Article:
Ready to get hardcore?
Playground Psychotics is not for the casual Mothers fan. The vitals: 57 tracks, clocking in at 132 minutes. The majority of the tracks are hand-held-recorded audio tape snippets of the band between shows. On the bus. In the hotels. Backstage. Talking. The version of "Billy the Mountain" on this collection is the unedited one. It is over a half an hour long. Just look at the back cover of this thing. Scared? You should be.
The good news: Thanks to technology (and by that, I mean iTunes), you can pare this thing down to a great little live album, one that supplements both Fillmore East - June 1971 and Just Another Band from L.A. quite well. Yes, this is Flo & Eddie-era Mothers, back for one more crack at it. If you're a huge fan of this version of the Mothers, this collection will give you a crazy boner. If you're not, this will do nothing to change your opinion. But I have to say, some of the best second-version-of-the-Mothers stuff resides in these discs. I'll break that down in a bit. First, I have to tell you how this sprawling set is designed to be listened to.
Set up like a sort-of audio documentary, the album is sequenced thusly: Tracks 1-11 on Disc 1 are "A Typical Day On the Road, Part 1." These are audio bits of the band traveling, trying to coordinate a photo shoot, getting to the hotel, etc. This stuff will bore you to tears if you don't know who these people are. If you do, it's quite interesting. Once or twice.
Tracks 12-21 are a mix of live recordings from the '70-'71 tours, a nice mix of noisy experimental stuff ("Zanti Serenade," "Don't Eat There," "Super Grease") and more traditional songs, some of which might be familiar ("Sleeping in a Jar," "Sharleena," "Cruising for Burgers"). The recordings are great, and all the songs are played really well. It's all made to sound like one big show, but I know there's substantial editing throughout the whole thing.
Tracks 22-26 were recorded during the same shows as the Fillmore LP, but weren't released (by Zappa, at least) until this album came out. They feature (and this has always been so weird to me) John Lennon and Yoko Ono, and are some of the most surreal recordings of the Mothers I've ever heard. The band does five songs with Lennon on guitar and vocals, and Yoko on vocals as well. "Well" is a blues number that John says he "used to play in the Cavern in Liverpool" but hasn't played in a long time. Yoko yelps along in the background, and after a few verses, Lennon screams "Zappa!" and FZ busts loose with an incredible guitar solo. It's great.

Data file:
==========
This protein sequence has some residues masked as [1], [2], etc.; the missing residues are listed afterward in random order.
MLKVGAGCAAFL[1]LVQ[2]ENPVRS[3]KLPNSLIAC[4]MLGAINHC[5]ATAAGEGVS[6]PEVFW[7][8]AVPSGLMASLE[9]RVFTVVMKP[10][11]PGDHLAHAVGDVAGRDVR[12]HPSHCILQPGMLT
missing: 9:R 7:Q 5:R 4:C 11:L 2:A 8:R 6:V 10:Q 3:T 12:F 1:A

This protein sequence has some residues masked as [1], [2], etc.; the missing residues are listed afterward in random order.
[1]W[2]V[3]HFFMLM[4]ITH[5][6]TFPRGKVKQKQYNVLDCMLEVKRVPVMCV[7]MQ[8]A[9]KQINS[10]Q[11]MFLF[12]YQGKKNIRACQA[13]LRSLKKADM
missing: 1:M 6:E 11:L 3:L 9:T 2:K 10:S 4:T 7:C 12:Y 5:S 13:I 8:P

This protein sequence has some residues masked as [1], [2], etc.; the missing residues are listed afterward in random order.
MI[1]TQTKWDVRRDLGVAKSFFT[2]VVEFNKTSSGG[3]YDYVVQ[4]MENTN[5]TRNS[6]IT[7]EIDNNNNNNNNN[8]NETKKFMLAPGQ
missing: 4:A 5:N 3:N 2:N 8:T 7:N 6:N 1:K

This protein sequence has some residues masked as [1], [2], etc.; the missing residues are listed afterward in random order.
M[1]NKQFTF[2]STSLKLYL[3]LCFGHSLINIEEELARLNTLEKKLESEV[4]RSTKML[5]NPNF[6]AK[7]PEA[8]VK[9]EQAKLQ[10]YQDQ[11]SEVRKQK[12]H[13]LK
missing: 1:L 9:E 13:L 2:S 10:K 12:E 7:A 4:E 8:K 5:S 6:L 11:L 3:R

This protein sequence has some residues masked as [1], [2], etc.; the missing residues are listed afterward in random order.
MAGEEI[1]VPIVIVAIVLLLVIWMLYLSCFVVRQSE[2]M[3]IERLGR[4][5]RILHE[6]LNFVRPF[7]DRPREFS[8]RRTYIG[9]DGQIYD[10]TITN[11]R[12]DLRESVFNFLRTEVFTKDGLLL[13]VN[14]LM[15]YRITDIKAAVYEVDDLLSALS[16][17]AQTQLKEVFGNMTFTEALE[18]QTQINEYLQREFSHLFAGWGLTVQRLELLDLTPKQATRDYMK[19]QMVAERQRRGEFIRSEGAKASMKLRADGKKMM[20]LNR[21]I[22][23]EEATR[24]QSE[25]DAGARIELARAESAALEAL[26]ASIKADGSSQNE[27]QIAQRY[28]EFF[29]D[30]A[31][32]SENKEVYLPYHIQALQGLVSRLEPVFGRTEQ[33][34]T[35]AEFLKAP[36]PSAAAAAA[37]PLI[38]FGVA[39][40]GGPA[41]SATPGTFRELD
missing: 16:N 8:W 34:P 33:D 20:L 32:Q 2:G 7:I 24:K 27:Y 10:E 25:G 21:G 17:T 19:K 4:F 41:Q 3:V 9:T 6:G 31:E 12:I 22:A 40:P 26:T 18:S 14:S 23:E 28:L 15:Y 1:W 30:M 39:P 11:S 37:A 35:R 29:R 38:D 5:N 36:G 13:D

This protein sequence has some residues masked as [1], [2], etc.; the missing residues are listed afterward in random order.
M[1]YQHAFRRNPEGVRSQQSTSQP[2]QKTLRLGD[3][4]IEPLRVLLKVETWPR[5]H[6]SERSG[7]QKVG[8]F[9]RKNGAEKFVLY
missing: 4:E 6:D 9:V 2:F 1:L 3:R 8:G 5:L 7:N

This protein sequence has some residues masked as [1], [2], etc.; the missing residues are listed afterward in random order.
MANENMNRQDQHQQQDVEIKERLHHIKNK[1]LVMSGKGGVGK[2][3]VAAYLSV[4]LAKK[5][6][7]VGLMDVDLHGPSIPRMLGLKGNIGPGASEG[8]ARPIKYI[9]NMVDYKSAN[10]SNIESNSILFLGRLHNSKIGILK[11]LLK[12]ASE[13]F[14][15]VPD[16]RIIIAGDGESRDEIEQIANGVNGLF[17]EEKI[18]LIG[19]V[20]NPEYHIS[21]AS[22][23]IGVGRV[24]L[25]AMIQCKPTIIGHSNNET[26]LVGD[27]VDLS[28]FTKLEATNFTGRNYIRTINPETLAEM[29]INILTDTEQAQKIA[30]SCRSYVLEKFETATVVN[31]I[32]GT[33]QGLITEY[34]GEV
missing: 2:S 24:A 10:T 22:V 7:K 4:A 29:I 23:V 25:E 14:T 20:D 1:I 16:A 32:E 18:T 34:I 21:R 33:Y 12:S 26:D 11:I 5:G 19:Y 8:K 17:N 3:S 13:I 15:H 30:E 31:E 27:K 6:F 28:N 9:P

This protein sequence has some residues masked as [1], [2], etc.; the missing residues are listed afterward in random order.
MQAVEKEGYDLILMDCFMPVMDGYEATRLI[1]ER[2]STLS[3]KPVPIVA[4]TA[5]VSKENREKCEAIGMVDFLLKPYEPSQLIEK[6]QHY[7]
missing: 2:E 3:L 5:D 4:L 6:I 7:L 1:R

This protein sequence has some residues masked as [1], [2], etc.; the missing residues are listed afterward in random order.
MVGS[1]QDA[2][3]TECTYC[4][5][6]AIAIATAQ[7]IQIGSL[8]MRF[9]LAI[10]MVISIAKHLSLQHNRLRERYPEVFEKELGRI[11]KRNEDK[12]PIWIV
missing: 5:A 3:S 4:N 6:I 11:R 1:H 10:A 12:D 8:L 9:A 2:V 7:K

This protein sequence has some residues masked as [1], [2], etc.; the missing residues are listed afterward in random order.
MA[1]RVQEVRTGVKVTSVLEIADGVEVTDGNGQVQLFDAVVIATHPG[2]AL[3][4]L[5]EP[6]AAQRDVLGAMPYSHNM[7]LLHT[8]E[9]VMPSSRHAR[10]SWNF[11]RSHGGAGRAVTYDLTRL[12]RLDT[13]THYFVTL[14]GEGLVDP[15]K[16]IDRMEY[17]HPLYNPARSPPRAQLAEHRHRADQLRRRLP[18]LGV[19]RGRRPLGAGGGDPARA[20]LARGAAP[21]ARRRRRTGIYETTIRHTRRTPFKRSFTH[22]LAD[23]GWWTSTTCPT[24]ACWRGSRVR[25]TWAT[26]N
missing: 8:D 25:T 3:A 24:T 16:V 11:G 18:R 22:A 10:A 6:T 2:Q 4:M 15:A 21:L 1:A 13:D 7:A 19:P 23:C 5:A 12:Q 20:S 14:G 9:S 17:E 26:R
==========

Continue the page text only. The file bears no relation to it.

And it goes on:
"Say Please" is about a minute of everyone screeching at what I'm assuming is Zappa's commands, because they're quite tight. "Aaawk" is Zappa and Lennon jamming while Yoko warbles and screeches. "Scumbag," which is easily the highlight here, is a rambling rock number that just repeats the title of the song over and over. There's some vocal improv, but it's really the instruments that get a workout. It's a terrific song. It's followed by the aptly named "A Small Eternity With Yoko Ono," which is basically six minutes of Yoko cry-singing over feedback. Good luck with that one. Still - historic recording? Methinks so.
Tracks 1-10 on Disc 2 comprise "A Typical Day On the Road, Part 2." It's more of the band rambling, and it's occasionally funny. Tracks 11-19 are more live tracks (interspersed with a few talking spots), and they're the best part of this whole set. The band runs through "Status Back Baby," "Concentration Moon," and "Mom & Dad," before launching into the mega-mad rock operatics of "Billy the Mountain." I think I said it before, but attempting to explain "Billy the Mountain" is impossible. My ex-roommate who used to drunkenly sing along to the entire 30 minutes of it on a nightly basis could probably break it down for you, but I've never been able to wrap my head around it.
Disc 2 wraps up with 12 tracks collected as "The True Story of 200 Motels," which isn't much more than audio taken from the film of the same name. Phew. It's a lot to listen to, folks. But take out the talking and some of the more questionable tracks (I'm looking at you, Yoko), and you've got yourself some great Mothers live shit. Seriously. Flo & Eddie doing "Mom & Dad" is actually a little bit moving.
The Mothers and Lennon at the Fillmore - (site might be NSFW)
When I was 18 or 19 I was ready for a new Zappa album. Armed with with some cash I asked a close friend, who was a big Zappa fan, what album I should get. He told me this. So I bought it. On cassette. Needless to say, he could not have given me worse advice. What would possess someone to recommend this as the 4th or 5th Zappa album to own? The talking is not trump tight. Gutsy call kicking off the album with poorly recorded conversations. Worst music buying advice I have ever received. I'm surprised he didn't tell me to buy "Metal Music" next.
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